6. Kansas City has impressive rush linebackers too. Tamba Hali, the Penn State product, had 35.5 sacks from 2010 to 2012. He has rushed 77 percent of the time and dropped 23 percent of the time on passing downs this season, per PFF. Hali will most often line up against Jason Peters, who has played well the first two games. On the other side, Justin Houston had 10 sacks and made the Pro Bowl last year. On the season, he’s rushed the passer 61 percent of the time and dropped 39 percent of the time. Houston already has three sacks in two games and will often get lined up against Lane Johnson. The rookie had a critical penalty last week and allowed a hit on Vick that caused hm to overthrow a wide-open DeSean Jackson deep. Overall, Johnson looks good, but he’s had his share of rookie mistakes, which is to be expected.
7. Jackson leads the NFL with 297 receiving yards, and Kelly is doing a remarkable job of maximizing the wide receiver’s ability in this scheme (All-22 breakdown here). Jackson said earlier this week that he’s expecting the Chiefs to play man coverage against him quite a bit. But that might depend on who Kansas City has healthy. The Chiefs’ top corner, Brandon Flowers, is questionable with a knee injury. At the other spot, Kansas City signed Sean Smith in the offseason. At 6-3, 218, he’s one of the bigger corners in the league. Last week, Tony Romo completed 30 of 42 attempts (71.4 percent) against the Chiefs. Nine of those completions (and 141 of his 298 yards) were to Dez Bryant, who looked un-guardable for much of the game.
8. At safety, the Chiefs go with Eric Berry and Kendrick Lewis. Berry, the No. 5 overall pick in 2010, is a two-time Pro Bowler. Lewis has 37 starts under his belt. The Chiefs will show some “big nickel” looks too, playing with three safeties. They’ve got former Eagle Quintin Demps and Husain Abdullah on the roster. The Chiefs limited Jason Witten to three catches for 12 yards. Brent Celek was shut out last week, but rookie Zach Ertz had a pair of catches for 58 yards. Despite all the talk about using 2-TE sets under Kelly, the Eagles had just one tight end on the field for 81 percent of their snaps last week.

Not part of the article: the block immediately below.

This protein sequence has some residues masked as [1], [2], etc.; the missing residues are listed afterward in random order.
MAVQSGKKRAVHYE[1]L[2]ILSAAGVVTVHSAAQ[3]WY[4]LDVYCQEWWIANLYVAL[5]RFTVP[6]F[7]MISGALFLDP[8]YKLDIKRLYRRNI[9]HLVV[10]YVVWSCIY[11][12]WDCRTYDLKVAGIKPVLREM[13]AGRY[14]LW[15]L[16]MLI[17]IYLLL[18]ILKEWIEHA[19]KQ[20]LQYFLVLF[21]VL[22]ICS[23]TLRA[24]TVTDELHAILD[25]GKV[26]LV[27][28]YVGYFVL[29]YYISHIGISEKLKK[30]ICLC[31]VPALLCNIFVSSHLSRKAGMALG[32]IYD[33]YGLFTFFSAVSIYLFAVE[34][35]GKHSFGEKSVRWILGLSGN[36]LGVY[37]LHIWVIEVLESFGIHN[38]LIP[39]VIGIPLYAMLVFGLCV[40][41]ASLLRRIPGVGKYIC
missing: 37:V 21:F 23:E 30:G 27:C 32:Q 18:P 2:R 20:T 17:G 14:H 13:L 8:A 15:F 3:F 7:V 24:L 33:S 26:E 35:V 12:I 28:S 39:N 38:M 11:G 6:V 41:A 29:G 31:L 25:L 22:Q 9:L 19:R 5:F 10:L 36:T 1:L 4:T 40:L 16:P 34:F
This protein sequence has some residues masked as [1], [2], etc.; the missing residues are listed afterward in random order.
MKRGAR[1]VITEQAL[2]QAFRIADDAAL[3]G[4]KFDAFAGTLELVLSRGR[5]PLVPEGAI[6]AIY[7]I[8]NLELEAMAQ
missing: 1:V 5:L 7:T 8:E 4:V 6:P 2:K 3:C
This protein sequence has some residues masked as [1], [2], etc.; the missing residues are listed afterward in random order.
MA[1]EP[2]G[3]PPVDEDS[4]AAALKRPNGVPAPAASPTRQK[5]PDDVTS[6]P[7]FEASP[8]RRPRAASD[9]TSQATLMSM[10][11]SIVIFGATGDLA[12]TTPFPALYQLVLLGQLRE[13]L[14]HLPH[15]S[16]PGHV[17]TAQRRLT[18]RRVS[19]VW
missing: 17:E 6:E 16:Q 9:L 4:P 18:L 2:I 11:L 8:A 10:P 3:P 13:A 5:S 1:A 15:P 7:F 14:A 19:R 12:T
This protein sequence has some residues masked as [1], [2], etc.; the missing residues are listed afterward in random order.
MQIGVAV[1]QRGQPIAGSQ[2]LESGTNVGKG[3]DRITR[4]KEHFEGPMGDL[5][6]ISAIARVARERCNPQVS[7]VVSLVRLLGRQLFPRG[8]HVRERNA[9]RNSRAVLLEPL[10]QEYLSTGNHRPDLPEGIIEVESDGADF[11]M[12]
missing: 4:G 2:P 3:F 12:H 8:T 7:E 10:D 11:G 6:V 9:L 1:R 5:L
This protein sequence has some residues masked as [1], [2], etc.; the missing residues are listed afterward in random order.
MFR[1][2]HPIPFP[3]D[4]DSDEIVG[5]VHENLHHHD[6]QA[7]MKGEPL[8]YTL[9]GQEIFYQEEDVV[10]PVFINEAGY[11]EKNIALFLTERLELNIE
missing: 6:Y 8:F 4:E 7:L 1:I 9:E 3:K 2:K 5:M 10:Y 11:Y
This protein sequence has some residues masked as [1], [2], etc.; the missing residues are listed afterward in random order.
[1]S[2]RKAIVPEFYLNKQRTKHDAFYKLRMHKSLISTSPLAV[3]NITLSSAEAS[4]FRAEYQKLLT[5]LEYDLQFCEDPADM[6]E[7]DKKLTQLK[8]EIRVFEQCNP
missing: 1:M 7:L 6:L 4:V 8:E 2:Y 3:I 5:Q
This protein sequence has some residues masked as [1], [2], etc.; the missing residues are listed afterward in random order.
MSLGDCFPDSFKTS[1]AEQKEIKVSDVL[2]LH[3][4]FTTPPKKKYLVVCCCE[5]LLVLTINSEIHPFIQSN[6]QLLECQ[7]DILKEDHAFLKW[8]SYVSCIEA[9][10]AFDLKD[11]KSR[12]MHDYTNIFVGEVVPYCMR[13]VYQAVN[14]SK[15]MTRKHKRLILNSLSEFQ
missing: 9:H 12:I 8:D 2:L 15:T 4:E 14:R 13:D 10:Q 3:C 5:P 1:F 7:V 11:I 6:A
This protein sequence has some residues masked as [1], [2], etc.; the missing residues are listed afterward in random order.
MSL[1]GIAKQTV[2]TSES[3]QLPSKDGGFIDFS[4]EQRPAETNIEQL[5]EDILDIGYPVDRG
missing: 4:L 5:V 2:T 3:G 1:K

9. Special teams has been a major difference for the Eagles this year. The offense, on average, is starting drives at its own 30.92 yard line, per Football Outsiders. That’s sixth-best in the NFL. Last year, they started at their own 25.19, which ranked 27th. Turnovers on defense have helped too. The Eagles have five takeaways and are a +3 in turnover differential. The Chiefs, meanwhile, are a +4. They are one of two teams (Tennessee) that has yet to turn the ball over this season.
10. The Eagles used the read-option nine times for 54 yards last week. In Week 1, they used it 49 times. …The Eagles have scored touchdowns on three of six red-zone possessions. …The Chiefs have the second-fewest penalty yards through two games. The Eagles have the eighth-most. …The Chiefs have nine sacks, tops in the NFL. …The Eagles are 3.5-point favorites, according to Bovada. The over/under is 51.